"{The record} shows Elvis Presley and Sam Phillips groping for something it would have been impossible to name (simply because it didn't exist), struggling to discover a common language, and, together, creating a new form out of what anyone else might have discarded on the scrapheap of history. Even this might be deserving of only passing cultural note, were it not for the fact that the ten sides that Sun issued in the sixteen months that Elvis Presley was on the label are so perfectly realized that, had he never recorded again, they alone would be sufficient to sustain the legend of the birth of rock 'n' roll."

The overheated tone is typical -- only swaddling clothes and a manger are lacking for this to become the Greatest Story of all. The construction Guralnick is perpetuating is the romantic and Eurocentric Western Civ myth of the feverish Genius, his brow touched by the little finger of God (or, in the more appropriately secular term, Art). Rock 'n' roll is "created," is "perfectly realized." After suitably heroic labor pains, a white teen-ager gives birth to a historically unique, symmetrically swirled fudge ripple blend of blues and country, and, most remarkably, he does it just in time to meet the rebellious needs of the baby-boom generation's impending adolescence.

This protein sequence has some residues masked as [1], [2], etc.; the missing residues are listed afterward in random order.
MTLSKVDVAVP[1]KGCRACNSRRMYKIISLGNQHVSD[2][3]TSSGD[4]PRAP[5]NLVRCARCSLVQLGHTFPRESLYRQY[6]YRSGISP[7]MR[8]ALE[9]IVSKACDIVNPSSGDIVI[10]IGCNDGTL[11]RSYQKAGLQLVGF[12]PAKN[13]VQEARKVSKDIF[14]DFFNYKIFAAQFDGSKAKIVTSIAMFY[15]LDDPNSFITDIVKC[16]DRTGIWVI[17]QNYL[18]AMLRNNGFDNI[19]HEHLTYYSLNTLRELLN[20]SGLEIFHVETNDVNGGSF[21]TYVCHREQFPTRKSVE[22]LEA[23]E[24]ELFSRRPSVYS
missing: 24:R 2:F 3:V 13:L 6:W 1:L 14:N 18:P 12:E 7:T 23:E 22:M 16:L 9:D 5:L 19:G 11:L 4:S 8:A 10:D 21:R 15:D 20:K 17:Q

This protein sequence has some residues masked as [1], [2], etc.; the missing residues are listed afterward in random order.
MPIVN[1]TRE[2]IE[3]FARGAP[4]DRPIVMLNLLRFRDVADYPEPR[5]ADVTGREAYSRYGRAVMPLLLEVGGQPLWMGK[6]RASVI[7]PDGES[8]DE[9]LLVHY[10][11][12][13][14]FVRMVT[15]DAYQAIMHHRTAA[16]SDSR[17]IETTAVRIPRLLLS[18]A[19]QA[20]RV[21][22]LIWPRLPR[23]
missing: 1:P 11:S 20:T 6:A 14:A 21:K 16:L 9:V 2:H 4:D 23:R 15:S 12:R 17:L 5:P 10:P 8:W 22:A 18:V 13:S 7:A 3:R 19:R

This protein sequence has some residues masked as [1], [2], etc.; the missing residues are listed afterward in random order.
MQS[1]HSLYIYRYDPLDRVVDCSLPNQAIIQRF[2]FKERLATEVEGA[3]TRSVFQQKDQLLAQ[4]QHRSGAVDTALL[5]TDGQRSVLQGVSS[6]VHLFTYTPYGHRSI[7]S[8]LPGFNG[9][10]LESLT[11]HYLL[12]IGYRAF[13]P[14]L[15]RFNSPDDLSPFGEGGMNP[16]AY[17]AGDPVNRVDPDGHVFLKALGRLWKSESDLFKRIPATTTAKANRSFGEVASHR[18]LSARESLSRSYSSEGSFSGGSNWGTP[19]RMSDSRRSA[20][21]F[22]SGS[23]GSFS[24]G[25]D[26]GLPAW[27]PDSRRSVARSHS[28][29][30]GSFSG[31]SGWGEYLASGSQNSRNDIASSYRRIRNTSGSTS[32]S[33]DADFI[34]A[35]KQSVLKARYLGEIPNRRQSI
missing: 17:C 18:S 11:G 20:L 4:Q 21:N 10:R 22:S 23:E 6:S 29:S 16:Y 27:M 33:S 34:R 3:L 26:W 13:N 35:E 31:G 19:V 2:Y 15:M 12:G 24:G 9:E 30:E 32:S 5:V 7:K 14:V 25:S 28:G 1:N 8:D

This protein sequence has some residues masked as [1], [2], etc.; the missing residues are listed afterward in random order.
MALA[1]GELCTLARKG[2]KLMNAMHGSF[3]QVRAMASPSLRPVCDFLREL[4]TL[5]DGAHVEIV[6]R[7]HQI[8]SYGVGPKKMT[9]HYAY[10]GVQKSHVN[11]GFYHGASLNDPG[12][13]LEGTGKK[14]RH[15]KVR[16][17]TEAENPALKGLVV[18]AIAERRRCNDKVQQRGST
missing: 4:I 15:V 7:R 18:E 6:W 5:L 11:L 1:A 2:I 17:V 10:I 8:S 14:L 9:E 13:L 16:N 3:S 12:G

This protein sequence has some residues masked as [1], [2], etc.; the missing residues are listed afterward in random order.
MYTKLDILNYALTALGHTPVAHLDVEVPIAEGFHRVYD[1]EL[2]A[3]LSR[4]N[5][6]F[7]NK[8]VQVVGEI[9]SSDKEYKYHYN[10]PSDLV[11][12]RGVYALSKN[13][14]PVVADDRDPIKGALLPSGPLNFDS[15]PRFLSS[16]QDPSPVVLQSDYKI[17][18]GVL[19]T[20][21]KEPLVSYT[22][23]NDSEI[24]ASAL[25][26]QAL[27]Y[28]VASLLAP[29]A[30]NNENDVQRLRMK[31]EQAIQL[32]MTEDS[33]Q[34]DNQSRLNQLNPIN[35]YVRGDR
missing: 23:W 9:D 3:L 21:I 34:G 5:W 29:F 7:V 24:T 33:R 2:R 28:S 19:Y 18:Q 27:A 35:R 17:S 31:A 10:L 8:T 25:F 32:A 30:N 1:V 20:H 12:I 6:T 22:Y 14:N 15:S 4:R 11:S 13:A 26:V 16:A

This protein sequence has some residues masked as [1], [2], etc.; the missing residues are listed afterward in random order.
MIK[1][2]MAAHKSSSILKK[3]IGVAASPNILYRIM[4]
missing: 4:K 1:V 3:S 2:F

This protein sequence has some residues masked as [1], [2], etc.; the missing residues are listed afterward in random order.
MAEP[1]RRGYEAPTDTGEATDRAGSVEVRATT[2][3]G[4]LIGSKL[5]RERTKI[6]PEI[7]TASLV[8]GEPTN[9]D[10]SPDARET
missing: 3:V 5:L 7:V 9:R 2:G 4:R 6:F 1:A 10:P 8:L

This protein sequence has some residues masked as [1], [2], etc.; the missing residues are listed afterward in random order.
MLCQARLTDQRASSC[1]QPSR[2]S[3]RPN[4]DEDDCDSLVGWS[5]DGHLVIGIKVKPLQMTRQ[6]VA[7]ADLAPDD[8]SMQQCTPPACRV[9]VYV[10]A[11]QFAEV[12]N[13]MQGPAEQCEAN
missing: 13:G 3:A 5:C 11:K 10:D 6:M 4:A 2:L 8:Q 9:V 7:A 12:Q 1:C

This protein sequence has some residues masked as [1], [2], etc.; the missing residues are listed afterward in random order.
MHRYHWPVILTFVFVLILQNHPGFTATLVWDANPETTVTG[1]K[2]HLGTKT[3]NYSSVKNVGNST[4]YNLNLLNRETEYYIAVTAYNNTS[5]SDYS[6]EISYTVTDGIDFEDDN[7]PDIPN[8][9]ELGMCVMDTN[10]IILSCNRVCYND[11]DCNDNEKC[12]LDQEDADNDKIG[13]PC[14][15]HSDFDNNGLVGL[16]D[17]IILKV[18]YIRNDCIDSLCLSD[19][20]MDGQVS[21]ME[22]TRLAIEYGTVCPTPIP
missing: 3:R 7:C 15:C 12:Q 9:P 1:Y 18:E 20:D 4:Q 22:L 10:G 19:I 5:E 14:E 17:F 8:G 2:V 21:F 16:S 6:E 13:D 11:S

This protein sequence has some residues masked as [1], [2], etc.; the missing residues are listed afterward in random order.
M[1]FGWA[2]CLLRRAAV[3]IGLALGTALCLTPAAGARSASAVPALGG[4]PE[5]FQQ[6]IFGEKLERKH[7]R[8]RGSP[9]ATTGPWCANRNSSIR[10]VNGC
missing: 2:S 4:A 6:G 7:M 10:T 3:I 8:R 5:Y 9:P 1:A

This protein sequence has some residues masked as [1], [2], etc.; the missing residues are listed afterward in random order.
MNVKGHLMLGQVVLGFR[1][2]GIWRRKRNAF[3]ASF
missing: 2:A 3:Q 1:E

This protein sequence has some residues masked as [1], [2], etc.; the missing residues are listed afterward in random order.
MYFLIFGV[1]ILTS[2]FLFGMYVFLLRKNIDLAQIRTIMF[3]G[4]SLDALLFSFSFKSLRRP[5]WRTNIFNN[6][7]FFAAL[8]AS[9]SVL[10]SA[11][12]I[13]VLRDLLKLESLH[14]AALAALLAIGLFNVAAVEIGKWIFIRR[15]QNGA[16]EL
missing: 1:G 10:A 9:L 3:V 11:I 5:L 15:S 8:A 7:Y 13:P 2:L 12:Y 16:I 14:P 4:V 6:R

More nonsense will be written about Elvis than of any figure in all of rock criticism, and that makes for a mighty, mighty pile of nonsense. Far from the first to "marry" white culture to black, Elvis was simply an especially significant part of the process that has taken place ever since blacks were brought to America.

The history of American music is a series of shotgun weddings, an unending story of whites and blacks imitating one another, parodying and copying and stealing back and forth, and the curious thing is that the better grade of rock critic knows this only too well.

Jimmie Rodgers, for example, known in his day as the Blues Yodeler and in our day as the Father of Country Music, is part of the same tradition Elvis embraced. Rodgers had been a blackface minstrel in his time, part of a tradition that stretched at least to the 1820s and lived on through the 1950s -- a tradition that was nowhere near as hermetic and separate as ill-informed memory would have it. "Jim Crow" was the pop hit of 1828, performed by a white man named Thomas D. Rice in imitation, he said, of a crippled black livery stable hand.